Ships entering the territorial waters of GCC states will have to strictly comply with international pollution standards from next month. The new rule comes in the wake of the International Maritime Organisation's (IMO) decision to list Qatar, Bahrain, Iran, Kuwait, Oman, Saudi Arabia and the United Arab Emirates (UAE) in the "special area" of IMO.
The IMO's decision to list the Gulf area in the special category is in line with the MARPOL Convention (International convention covering prevention of pollution from ships 1973\78) that envisaged combating marine pollution in coastal waters.
A meeting of GCC environment ministers held here yesterday called on all member countries to ensure that they strictly adhere to the international and regional guidelines to keep their territorial waters pollution-free.
The GCC ministers' meeting ratified the more than 40 Green Initiatives identified at the Doha meeting in 2007.
Delivering the opening address, Qatar's Minister of Environment, H E Abdullah bin Mubarak bin Aaboud Al Midhadhi, said the emerging ecological challenges could not be combated by individual countries in the region. He stressed the need for the member countries to strictly follow national and international guidelines for protecting the environment.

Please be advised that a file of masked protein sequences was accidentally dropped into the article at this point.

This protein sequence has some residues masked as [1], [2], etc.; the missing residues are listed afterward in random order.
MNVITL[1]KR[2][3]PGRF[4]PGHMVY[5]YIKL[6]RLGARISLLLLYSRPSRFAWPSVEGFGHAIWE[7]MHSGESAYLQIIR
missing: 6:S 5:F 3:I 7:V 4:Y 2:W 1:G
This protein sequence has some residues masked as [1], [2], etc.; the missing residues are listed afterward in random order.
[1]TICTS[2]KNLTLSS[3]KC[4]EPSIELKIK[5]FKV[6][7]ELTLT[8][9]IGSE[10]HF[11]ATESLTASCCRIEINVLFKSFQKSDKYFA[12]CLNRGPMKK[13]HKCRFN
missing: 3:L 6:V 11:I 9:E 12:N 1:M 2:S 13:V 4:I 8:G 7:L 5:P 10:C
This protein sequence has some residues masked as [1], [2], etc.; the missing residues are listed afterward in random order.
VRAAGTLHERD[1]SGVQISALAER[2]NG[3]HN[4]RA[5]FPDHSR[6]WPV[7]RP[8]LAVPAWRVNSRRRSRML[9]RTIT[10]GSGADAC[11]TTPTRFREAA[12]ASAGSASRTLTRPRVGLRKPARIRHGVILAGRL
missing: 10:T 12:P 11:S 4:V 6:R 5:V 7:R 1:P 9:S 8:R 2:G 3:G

GCC Secretary General H E Abdulrahman bin Hamad Al Attiyah, said each member in the GCC was a signatory to the MARPOL convention and some of them had already honoured their commitments regarding the Convention. He urged the members to honour other regulations related to a series of joint environmental action programmes, including those on radiation and nuclear risks.
The ministers also discussed a series of regional and international conventions on the environment, including the United Nations Framework Convention on Climate Change, the Convention on preservation of wildlife and natural habitats in the region, Vienna Convention for the Protection of the Ozone Layer and the Montreal Protocol.
Regarding the GCC Green Initiatives, the meeting decided to implement the nine 'high priority' projects in a year. The next set of 12 projects will be implemented the following year.
The GCC environment ministers will hold their next meeting in Oman.
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